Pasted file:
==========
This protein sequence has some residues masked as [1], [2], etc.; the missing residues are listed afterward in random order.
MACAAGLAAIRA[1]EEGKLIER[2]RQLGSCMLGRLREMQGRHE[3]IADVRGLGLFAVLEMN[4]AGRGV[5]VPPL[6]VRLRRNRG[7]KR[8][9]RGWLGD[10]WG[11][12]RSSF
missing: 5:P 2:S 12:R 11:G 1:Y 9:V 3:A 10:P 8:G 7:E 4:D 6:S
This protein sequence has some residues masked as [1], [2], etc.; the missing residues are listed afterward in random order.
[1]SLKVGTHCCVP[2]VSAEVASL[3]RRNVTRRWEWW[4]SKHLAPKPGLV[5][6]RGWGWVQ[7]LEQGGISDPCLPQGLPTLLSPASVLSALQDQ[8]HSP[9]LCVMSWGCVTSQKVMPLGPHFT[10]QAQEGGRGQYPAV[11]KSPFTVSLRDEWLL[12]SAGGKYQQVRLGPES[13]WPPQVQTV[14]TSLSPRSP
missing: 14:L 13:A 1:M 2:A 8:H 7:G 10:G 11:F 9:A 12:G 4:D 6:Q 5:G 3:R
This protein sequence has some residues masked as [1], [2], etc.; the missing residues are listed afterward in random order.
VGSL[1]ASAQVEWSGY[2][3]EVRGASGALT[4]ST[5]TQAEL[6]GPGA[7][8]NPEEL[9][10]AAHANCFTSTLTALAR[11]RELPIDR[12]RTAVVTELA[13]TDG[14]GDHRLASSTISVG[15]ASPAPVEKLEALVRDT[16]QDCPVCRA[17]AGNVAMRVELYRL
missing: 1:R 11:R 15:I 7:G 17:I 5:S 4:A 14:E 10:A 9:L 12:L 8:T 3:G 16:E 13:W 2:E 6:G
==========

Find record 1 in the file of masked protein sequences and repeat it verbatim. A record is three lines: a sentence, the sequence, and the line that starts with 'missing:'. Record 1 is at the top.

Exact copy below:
This protein sequence has some residues masked as [1], [2], etc.; the missing residues are listed afterward in random order.
MACAAGLAAIRA[1]EEGKLIER[2]RQLGSCMLGRLREMQGRHE[3]IADVRGLGLFAVLEMN[4]AGRGV[5]VPPL[6]VRLRRNRG[7]KR[8][9]RGWLGD[10]WG[11][12]RSSF
missing: 5:P 2:S 12:R 11:G 1:Y 9:V 3:A 10:P 8:G 7:E 4:D 6:S